Raspberry Pi + GPIOs with DS18B20 + Azure + C# = Internet Thermometer! (part 1/2)

In my previous post I explained how you could run .NET code on your Raspberry Pi with the help of the Mono open source project. In the long-run I’d like to use my Raspberry Pi as a web gateway, in between my Arduino sensors and the Azure cloud. So the next step in this journey is to connect the Pi to that Azure cloud. Instead of posting dummy “hello world” data to the cloud, I decided to try to get some data from a sensor, directly connected to the Raspberry Pi. Yrasp_therm_gpioou may be wondering how you can connect a dumb sensor to the Pi, well the answer is General Purpose Input/Output pins (or GPIO’s for short). Every Raspberry Pi has a bunch of them, exposed as pins on the edge of your board. You can think of the GPIO’s as:

  • switches which the Pi can turn on/off programmatically (output)
  • switches which can be turned on/off externally and the corresponding state can be read by the Pi (input)

rasp_therm_dsb

As you know, if the Pi can send signals and receive signals, it can communicate with the outside world, which is exactly the goal of the GPIO’s. In this example that outside world will be a temperature sensor, the famous DS18B20: a fairly cheap, but very accurate sensor, which can be placed in a bus so you can chain multiple of them together.

In this sample I’ll send the output of this sensor (the temperature), to an Azure Mobile Service. In real life, when you have many, many sensors posting their data to the cloud, Azure Event Hubs is probably a better choice. But for simplicity I’ll stick to a Mobile Service for now and we’ll come back to Event Hubs in a later post. If you haven’t set up your Raspberry Pi so you it can run .NET applications, follow step 1 and 2 from my previous post. If you don’t have a DS18B20 sensor, or you just want to learn how use Azure Mobile Services on your Raspberry Pi, you can skip ahead to part 2 of this post (of course you won’t have real temperature data to post).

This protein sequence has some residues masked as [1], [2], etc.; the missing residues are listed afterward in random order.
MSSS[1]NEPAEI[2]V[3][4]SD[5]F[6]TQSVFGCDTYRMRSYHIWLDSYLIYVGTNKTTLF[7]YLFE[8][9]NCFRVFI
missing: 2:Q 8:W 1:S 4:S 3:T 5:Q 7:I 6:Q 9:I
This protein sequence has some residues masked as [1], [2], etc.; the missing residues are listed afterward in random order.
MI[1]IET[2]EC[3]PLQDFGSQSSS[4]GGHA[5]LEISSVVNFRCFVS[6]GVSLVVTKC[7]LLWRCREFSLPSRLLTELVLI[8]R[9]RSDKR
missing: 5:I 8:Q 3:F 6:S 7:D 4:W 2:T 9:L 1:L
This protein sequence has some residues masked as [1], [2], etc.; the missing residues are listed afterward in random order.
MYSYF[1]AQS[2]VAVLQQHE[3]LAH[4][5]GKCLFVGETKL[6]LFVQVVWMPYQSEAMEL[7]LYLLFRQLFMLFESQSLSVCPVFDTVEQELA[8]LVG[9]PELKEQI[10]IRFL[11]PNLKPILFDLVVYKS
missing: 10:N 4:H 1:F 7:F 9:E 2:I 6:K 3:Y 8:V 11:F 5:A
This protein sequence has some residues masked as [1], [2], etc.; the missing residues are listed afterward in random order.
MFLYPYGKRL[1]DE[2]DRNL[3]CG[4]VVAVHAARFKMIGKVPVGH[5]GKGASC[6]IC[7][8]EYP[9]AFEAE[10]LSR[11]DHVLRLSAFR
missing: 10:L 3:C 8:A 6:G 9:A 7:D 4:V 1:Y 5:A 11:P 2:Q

Step 1: connecting the DS18B20 sensor

At this point in time you probably want to pay close attention because if you mess up you could, and probably will, damage your Raspberry Pi (disclaimer: don’t blame me if it happens, I warned you). The DS18B20 sensor has 3 contacts (or legs), when you hold the sensor in front of you (with the flat side facing towards you, and its legs pointing down, like in the picture above) they are identified as follows:

  • left leg (pin 1) = negative supply (aka ground)
  • right leg (pin 3) = positive supply (aka voltage)
  • middle leg (pin 2) = data (aka DQ)

Each of the DS18B20 pins need to be connected to a GPIO of the Raspberry Pi as follows: (check how the GPIO’s are numbered on the official Raspberry Pi site)

  • DS18B20 pin 1 to Raspberry Pi pin 6 (ground)
  • DS18B20 pin 2 to Raspberry Pi pin 7 (data)
  • DS18B20 pin 3 to Raspberry Pi pin 1 (voltage)

rasp_thermOn top of that, we need to have a so called pull-up resistor of 4.7KOhm between the DS18B20 pin 2 and 3. If you want to avoid soldering everything together (which I highly recommend in your test/prototype phase), you can use a so-called breadboard and some jumper wires. The picture on the right shows how I connected my Raspberry Pi to the DS18B20 using such a breadboard. When you make these connections, make sure to power off your Raspberry Pi. When you are ready, give your Pi power and pay close attention to what happens: e.g. if your DS18B20 gets very, very hot, you probably make a wiring mistake and you need to remove power very quickly or you will fry your sensor, the Pi (or both).

Step 2: reading the DS18B20 on your Raspberry Pi

There are a couple of ways you can use to access the GPIO’s of the Raspberry Pi: via the memory access, the file system, an HTTP interface etc. There are .NET libraries wrapping the these methods like RaspberryPi.NET and Raspberry.IO. But once again, I’ll be using the easiest way to access the DS18B20, using the file system.